Good Posture

#2 essential vocal foundation: Does posture seriously matter?



‘Movement by design’… You may have a clue what I’m suggesting here or perhaps not? If you guessed posture, you’d be correct. Once again, it is one of those key foundations that most of us, the majority of the time, don’t give a second’s thought about. It may be as the picture suggests that you associate the word with elocution lessons or for those who, like the period dramas, find themselves holding company with the prim and proper. Perhaps you remember your mother exclaiming “sit up straight!” (Like mine!)

Similar to breathing, I didn’t realise quite how important posture was for vocal optimisation, until I started going deeper into the voice. Then, as the subheading suggests, it’s about carrying the application of correct posture over into movement and learning to walk more in keeping with your body’s design (albeit not with a stack of books on your head!)

There’s holding ourselves correctly whilst walking and also when standing; when we’re moving about on a stage singing and performing, or whether we are in a more dominantly static pose on a platform (although it’s always good to incorporate movement and never to be rigid). It’s to enable vocal optimisation but also to support our body’s frame (in particular our spine).

Add correct posture to ‘breathing by design’ and your inhale will be more effective, transmitting those vital gases around your body reaching all your intrinsic and extrinsic muscles, helping them to relax. In addition, your voice box will be in optimal position and ready to make a pure, resonant sound (or at least a sound in an effortless way).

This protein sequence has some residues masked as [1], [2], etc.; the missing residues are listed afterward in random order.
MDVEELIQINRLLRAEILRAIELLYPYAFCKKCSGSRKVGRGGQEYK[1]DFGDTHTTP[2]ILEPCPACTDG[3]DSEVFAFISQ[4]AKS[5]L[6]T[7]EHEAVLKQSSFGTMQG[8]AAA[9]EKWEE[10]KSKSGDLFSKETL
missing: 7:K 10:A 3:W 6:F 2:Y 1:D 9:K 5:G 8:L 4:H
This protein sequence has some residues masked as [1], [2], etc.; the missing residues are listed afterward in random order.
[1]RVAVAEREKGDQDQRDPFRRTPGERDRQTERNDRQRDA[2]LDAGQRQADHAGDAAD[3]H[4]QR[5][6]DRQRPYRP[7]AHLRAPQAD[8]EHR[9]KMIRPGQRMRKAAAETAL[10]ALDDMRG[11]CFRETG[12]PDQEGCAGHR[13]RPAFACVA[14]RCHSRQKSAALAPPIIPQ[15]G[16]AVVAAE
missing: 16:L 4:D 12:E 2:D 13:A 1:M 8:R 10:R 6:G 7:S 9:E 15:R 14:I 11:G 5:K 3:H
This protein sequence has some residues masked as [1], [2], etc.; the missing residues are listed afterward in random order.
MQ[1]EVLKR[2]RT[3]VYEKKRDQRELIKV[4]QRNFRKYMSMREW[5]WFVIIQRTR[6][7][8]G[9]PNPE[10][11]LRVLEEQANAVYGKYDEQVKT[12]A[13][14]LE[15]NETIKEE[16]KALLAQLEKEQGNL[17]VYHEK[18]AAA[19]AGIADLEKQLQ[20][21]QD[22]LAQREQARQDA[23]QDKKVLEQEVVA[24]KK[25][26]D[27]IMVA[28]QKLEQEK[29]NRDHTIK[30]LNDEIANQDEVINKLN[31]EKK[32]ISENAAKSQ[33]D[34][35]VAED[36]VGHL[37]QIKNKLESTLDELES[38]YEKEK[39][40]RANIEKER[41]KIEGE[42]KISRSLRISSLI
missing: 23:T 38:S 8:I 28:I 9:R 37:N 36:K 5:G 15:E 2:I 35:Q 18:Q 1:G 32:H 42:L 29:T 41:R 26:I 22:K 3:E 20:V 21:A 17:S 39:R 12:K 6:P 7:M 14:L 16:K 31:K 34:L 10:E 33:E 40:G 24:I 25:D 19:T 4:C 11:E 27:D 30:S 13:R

You will see how these foundations make a huge difference not just to the sound and longevity of your voice, but to your confidence and overall well-being. I hope you enjoy the accompanying video.

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Welcome. Movement by Design. What does that mean? Well, we’ve learned about breathing by design. Posture is the next thing that is equally as important on the list, right up there at the top. You might’ve seen someone at some point walking across a room with a pile of books on their head. The ladies especially being taught how to walk in a prim and proper manner. But in order for those books to not fall off your head, you need to be able to walk tall, allowing your legs to lead the way.

You may or may not be surprised at how many of us tend to walk with a slant. We’re leaning into our walk. We’re in a hurry. We want to get from A to B quickly. What you’ll find is that if you move as you’ve been designed, which is your legs to support your upper body and to carry your upper body, you will notice a difference on your overall physical health, and even mental wellbeing. It’s really amazing how it spills over into every arena.

When it comes to speaking and when it comes to singing, posture is really, really important. If we want our voice to be at its optimum, then we need to have posture within the equation. So in this video, I’m just going to encourage you to take some time out and to do something fun. And this really is fun. It’s slow mo movement. Slow motion.

The task is you need to set aside a certain amount of time. Give yourself… maybe you wants it to be as part of your wind-down routine before going to bed. If you’ve got a day off work, why don’t you, if you have nothing else planned, spend time in slow motion for the day. You will be absolutely amazed at how it makes you feel.

So I want you to move very slowly. And as you move, I want you to be aware of your posture. Your legs are going to carry you and your upper body is going to feel tall, like a tree trunk, like it’s not moving, but literally your legs are carrying your upper body. And then become aware of your breathing. As you’re walking really slowly and your arms are moving slowly, feel and notice how it begins to slow down. It slows down, and then this remarkable thing happens. This rhythm… you feel yourself get into a rhythm which is, I guess I would say, “Rhythm by Design.”

It’s a remarkable sensation of everything falling into sync. If there are things out of line, it’s a sensation of everything just coming back into alignment, giving you the chance to be. So before you go into your presentation, take time out, let everything slow down, calm down. Breathe nice and slowly. Get into the flow of how that will feel, feeling relaxed.

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